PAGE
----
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Gary had the distinct honor of having William Lee Golden of the Oak Ridge Boys join him for an open conversation, and William was very frank.
In this episode:
- What he did during the pandemic
- Who taught him to play the guitar
- Why he had to leave the Oakridge Boys
- His book Behind the Beard
- Growing up on a cotton and peanut farm
- Why they didn’t sing any new songs during the pandemic
- What he thinks about his kids being in the music industry
- Which song gives him chills
- Taking a stand and being who you are
- The insane number of situps he still does at 83
“You know, we were all shut outta church. And so we’ve come together here at our old home and. Got started singing old songs.” ~William Lee Golden
“You can’t go dragging your differences around. You gotta get past all that.” ~William Lee Golden
“I’m into music more than anything.” ~William Lee Golden
“Their [his kids] mothers are the unsung heroes in their lives.” ~William Lee Golden
“I don’t wanna hate nobody. I wanna love everybody.” ~William Lee Golden
“I didn’t come to town and try to join the Oakridge Boys to try and become the star of the show.” ~William Lee Golden
“You can’t pretend to be someone you’re not your entire life.” ~William Lee Golden
“I sing from my heart.” ~William Lee Golden
“I’m who I am, and it didn’t matter.” ~William Lee Golden
He is one of the most recognized personalities in Country and Gospel music, having garnered the highest accolades as a member of the legendary group The Oak Ridge Boys. Now, the renowned “Mountain Man” is climbing to new heights in the world of fine art.
Doo-wop, Pop, Country
For the first time in a long time, William Lee Golden has a spring in his step. Coming out of a tumultuous period in his life, the iconic baritone vocalist has found the love of his life in his new bride, Simone. He’s also comfortable with his place in the world as part of the Oak Ridge Boys, who are celebrating their 42nd Anniversary together in 2015, while Golden’s celebrating his 50th anniversary since joining the iconic group.
A farmer’s son, Golden spent the early years of his life in rural south Alabama surrounded by music. As he grew up, he started singing at the age of seven and began performing regularly on his grandfather’s weekly radio show along with his sister, Lanette. It was there that his love of harmony came alive, and by his teenage years, Golden grew to appreciate the Country, Gospel, Doo-Wop, and Pop quartets, and sure enough, it wasn’t long before he was joining up with The Oak Ridge Boys.
Nobody back home in Brewton, Alabama, could’ve imagined back then all that Golden would accomplish with The Oak Ridge Boys since joining the band in 1965. While on a break from the quarter, Golden released several solo recordings to considerable success.
But for as much success he has had as a recording artist, Golden’s no one-dimensional act. He’s found considerable success with his paintings, and he’s finding even more success with a new visual medium, photography, where he often focuses on landscape portraits and scenes. Many of his favorite shots can be found on Golden’s official Facebook page.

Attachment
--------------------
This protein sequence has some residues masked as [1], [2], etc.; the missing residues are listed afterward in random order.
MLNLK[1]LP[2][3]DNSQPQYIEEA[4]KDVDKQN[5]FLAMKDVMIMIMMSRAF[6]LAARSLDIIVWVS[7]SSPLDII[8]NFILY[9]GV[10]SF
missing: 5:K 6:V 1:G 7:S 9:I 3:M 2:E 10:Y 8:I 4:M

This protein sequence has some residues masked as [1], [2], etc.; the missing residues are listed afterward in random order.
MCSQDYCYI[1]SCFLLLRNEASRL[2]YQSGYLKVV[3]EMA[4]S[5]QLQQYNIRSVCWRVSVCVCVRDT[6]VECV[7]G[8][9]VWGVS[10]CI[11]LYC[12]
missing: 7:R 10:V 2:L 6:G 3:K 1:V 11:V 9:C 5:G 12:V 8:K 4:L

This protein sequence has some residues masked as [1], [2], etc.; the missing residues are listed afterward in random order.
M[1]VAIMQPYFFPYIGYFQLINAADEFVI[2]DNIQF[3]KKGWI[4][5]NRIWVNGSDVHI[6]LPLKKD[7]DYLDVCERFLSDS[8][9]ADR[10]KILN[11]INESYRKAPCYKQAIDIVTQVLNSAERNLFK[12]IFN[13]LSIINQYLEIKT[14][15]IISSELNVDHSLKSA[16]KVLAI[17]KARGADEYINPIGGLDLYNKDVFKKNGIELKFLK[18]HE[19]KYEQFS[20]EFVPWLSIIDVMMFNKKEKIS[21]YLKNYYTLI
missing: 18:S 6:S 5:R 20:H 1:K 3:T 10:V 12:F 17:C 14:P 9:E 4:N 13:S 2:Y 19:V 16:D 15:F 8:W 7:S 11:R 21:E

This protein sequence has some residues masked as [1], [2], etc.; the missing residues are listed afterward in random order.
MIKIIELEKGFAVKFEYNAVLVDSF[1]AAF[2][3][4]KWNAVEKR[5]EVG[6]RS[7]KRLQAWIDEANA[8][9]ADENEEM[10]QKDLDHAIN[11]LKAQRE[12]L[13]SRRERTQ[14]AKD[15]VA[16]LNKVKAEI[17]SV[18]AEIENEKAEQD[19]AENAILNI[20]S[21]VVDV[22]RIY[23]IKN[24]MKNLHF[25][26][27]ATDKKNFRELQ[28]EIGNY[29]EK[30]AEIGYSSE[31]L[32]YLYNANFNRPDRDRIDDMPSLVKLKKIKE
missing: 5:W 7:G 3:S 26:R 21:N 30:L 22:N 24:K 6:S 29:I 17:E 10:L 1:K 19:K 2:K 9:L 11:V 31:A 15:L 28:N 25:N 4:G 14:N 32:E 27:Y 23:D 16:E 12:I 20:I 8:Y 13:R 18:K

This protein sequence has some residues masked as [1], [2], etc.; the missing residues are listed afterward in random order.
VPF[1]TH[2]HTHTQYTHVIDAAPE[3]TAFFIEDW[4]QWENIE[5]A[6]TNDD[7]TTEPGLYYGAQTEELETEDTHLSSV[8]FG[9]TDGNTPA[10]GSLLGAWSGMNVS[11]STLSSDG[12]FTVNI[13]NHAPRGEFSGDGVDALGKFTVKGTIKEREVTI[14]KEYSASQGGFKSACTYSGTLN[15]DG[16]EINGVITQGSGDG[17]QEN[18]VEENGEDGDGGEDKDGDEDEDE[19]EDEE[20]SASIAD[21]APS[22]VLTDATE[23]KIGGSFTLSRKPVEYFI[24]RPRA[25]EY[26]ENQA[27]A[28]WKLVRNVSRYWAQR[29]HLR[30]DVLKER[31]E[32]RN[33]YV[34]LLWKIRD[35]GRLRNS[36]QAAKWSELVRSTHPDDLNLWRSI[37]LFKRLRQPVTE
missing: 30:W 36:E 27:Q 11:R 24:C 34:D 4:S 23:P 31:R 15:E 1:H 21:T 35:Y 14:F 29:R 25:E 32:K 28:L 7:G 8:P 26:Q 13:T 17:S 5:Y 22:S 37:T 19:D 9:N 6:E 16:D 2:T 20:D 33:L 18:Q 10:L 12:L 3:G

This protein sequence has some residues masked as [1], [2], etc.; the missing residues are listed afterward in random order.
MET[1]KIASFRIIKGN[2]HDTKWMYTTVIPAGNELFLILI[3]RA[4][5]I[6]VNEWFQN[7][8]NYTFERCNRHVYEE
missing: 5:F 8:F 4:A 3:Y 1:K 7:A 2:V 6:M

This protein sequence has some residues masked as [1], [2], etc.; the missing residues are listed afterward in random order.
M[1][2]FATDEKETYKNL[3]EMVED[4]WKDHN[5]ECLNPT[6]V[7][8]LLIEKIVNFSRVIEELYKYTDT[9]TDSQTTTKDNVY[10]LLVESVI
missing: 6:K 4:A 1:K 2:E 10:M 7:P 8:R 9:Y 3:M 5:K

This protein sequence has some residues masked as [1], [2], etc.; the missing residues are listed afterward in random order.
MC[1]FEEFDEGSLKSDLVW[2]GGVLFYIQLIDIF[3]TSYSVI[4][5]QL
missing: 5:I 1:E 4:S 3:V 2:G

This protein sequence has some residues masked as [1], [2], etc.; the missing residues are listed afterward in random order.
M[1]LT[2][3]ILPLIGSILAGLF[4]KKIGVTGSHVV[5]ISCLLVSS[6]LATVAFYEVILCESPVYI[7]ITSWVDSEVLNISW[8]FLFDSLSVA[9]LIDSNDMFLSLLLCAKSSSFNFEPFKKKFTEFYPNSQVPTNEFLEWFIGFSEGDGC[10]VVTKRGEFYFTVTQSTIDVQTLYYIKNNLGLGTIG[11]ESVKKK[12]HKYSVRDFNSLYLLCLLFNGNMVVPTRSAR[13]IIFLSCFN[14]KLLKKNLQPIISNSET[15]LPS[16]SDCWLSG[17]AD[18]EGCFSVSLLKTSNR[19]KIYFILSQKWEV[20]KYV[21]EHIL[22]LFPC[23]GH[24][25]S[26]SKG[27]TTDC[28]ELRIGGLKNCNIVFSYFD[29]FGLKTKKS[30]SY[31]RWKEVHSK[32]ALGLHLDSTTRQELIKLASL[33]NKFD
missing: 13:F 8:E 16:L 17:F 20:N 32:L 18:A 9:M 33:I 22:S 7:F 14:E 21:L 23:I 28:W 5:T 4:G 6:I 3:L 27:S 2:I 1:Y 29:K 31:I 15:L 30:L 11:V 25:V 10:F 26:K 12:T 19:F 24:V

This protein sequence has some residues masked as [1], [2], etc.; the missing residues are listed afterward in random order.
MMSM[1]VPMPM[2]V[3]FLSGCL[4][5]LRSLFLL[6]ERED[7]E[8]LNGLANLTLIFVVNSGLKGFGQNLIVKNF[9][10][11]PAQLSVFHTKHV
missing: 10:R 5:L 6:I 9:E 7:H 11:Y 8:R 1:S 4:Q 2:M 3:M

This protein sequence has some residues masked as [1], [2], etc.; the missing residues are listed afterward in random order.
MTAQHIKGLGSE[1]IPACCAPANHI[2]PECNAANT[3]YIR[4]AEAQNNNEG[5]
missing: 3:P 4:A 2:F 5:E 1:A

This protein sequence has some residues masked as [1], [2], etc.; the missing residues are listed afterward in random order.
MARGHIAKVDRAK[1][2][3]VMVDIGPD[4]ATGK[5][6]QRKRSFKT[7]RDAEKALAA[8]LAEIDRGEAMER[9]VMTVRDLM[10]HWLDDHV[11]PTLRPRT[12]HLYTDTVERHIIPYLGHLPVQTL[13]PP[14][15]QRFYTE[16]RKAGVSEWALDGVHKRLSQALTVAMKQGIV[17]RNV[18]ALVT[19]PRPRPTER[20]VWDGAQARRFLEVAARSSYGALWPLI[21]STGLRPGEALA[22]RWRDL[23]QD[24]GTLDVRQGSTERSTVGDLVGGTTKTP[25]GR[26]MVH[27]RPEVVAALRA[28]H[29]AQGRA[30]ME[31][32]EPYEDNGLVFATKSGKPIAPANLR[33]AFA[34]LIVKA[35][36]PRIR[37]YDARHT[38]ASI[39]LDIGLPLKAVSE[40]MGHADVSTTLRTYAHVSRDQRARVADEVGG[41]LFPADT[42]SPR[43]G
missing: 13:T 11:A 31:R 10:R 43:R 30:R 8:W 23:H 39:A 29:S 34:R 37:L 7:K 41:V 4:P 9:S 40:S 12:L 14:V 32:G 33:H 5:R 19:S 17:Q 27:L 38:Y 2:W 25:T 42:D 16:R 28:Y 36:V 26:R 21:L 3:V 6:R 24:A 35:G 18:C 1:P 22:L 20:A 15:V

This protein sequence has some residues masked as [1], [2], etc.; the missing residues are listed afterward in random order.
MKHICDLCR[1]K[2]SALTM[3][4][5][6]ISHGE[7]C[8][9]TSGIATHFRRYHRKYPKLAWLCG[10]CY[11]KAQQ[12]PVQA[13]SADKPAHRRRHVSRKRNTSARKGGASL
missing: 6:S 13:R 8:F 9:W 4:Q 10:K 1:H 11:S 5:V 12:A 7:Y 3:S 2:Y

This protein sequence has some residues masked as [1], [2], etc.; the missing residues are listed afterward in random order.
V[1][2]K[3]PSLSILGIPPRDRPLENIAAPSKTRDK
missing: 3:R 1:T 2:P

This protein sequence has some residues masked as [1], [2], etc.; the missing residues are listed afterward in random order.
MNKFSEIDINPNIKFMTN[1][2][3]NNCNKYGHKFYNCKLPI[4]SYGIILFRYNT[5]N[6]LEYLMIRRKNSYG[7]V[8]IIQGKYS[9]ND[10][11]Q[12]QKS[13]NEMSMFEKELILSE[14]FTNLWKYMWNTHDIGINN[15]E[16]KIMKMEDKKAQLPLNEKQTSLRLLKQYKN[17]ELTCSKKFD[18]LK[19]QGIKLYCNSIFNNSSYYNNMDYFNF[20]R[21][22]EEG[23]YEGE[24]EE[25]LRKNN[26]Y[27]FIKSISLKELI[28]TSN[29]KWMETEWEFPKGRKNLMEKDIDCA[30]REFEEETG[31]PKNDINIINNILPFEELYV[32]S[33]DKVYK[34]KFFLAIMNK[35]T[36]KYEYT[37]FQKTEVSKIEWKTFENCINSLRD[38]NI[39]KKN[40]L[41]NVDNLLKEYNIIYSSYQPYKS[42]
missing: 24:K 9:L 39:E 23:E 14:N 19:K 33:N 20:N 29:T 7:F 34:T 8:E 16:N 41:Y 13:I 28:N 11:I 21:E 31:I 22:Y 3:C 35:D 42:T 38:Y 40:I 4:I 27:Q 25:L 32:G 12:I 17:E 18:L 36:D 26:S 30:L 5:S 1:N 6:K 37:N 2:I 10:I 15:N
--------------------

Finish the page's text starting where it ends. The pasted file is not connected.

Family has long held a special meaning to Golden. In addition to his newly found love with his wife, Simone, Golden has four sons in Rusty, Chris, Craig, and Solomon. Golden also has six grandchildren and three great-grandchildren. Along with his marriage to Simone, he also welcomes his step-daughter Megan, her husband Newton, along with the addition of another grandchild to the fold.
With over forty million records sold, The Oaks have had more than a dozen Number One singles and over thirty Top Ten hits. Their numerous Gold and Platinum recordings include “Thank God For Kids,” “Ozark Mountain Jubilee,” and the crowd favorite “Elvira.” The Oaks have received five Grammy Awards, one American Music Award, four Country Music Awards (CMA), four Academy of Country Music Awards (ACM), the 2008 ACM Pioneer Award, ten Dove Awards, the 2010 President’s Honor, induction into The Grand Ole Opry in 2011 as well as the Gospel Music Hall of Fame. In 2015 they were inducted into the Country Music Hall of Fame. The legendary group has received an abundant amount of other national and international acknowledgments.
During his forties, Golden went through profound changes emotionally, spiritually, and physically. “With all the success came a very fast-paced agenda. The mountain man and Indian way of life appealed to me because they brought me back to my childhood, where the simple things in life meant the most. I wanted to stop and see myself as God made me.” William reflects. The once-trend setter let his hair and beard grow to their natural lengths.
Golden had a desire to grow musically as well. In 1985, Golden recorded his first solo album called “American Vagabond” for MCA Records. The critically acclaimed album was produced by the great Booker T. Jones and showcased Golden’s individual talent. The ultimate promoter himself, Golden hired New York Publicist Pam Lewis. Pam was known for helping launch MTV and later became known for launching superstar Garth Brooks as his co-manager.
Notes of Interest
William Lee Golden has earned recognition for his individual achievements in both music and art. Over the years, the iconic features of the Singing Painter have been the subject of many sketches, paintings, and sculptures by other world-renowned artists. Golden has received the “Entertainer Of The Year” Award from the Cherokee Indian Association, which is comprised of 21 tribes from across America, as well as the “Lifetime Achievement Award” from the Alabama Music Hall of Fame.